“This was told to me in my restaurant at Bella Vista hill by several truck drivers. When they investigated, it turned out to be the work of a prankster.”
Tales of “Bigfoot” are Indian legend in that area. One of the legends originates in the Marble Mountain area. So the story goes, some practical jokers, possibly with the idea of keeping other hunters out, invented unseen visitors to the land – visitors who were described as being “little men with big feet.”
Capitalizing on this legend, about 25 years ago some “jokers” in the Weitchpec area revived the tale to scare away some unwanted residents.
Another legend centering around Onion Lake area (in the same region) relates activities of an unseen sea lion supposedly left there during the big floods of Biblical times.
It also has never been seen – only what people believe to be its traces.
Indian legend also claims that after any tragedy such as a drowning or a fire or similar disaster, footprints such as these will be found encircling the area.
Meanwhile residents of the present “Bigfoot” visiting grounds, do not seem to be worried about any danger from him. Mainly they are curious and are searching for an answer.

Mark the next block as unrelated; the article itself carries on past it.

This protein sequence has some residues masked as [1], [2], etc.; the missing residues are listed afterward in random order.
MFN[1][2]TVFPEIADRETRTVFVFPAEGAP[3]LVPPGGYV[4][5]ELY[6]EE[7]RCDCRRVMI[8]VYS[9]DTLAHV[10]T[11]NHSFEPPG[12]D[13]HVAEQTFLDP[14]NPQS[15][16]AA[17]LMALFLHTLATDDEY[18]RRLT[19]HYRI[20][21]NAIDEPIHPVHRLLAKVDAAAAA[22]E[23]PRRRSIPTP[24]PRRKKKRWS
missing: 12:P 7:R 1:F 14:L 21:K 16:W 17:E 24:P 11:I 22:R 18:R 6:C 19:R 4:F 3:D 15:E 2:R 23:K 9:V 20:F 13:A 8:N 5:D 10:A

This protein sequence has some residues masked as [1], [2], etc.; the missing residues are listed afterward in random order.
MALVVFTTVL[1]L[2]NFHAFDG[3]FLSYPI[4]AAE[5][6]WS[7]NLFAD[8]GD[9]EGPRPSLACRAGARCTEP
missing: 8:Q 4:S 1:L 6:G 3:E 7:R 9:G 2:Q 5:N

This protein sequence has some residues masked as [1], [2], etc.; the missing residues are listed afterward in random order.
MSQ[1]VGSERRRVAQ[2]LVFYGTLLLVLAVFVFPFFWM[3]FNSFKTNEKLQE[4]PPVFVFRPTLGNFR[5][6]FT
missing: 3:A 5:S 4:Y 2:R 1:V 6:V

But whether or not “Bigfoot” is real or a hoax, tales of his activities while inspecting the logging road construction project will make good entertainment for fireside chats or for holding the attention of wide-eyed grandchildren in the years to come. 


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The Ray Wallace-Rant Mullins Mess
The Vancouver Sun, Saturday, December 7, 2002
  Footprints big but 42-year Bigfoot hoax even larger

Fake turns out to be photographer's wife dressed in hairy ape suit with giant feet stuck to the bottom

Most of the pictures of bigfoot, a giant ape-like creature supposed to live in the dense forests of the American northwest, are in reality a hoaxer's wife dressed in a gorilla suit, the man's relatives revealed Friday.

For decades until his death last month Ray Wallace awed America with pictures of footprints, recordings and photographs of the creature, but his family admitted it had all been an elaborate practical joke.

To the horror of thousands of Bigfoot believers Dale Lee Wallace, the hoaxer's nephew, said: "He did it for the joke and then was afraid to tell anyone because they'd be so mad at him."

The first "evidence" for Bigfoot, a series of huge footprints, was found by Jerry Crew, a worker at Wallace's construction company in August, 1958.


They were in fact created by his boss with wooden carved feet to "freak him out," but the local newspaper, the Humboldt Times in Eureka, Calif. ran a front-page story on the prints the next day and coined the term "Bigfoot."

The tale was taken up by newspapers across the country and the public, fascinated at the time by tales of the Himalayan yeti, eagerly embraced the notion of a homegrown version.

Wallace continued with the prank for years, producing photographs of Bigfoot eating elk and frogs. These, it emerged Friday, were in fact members of his family — usually his wife, — dressed in a hairy ape suit with giant feet stuck to the bottom.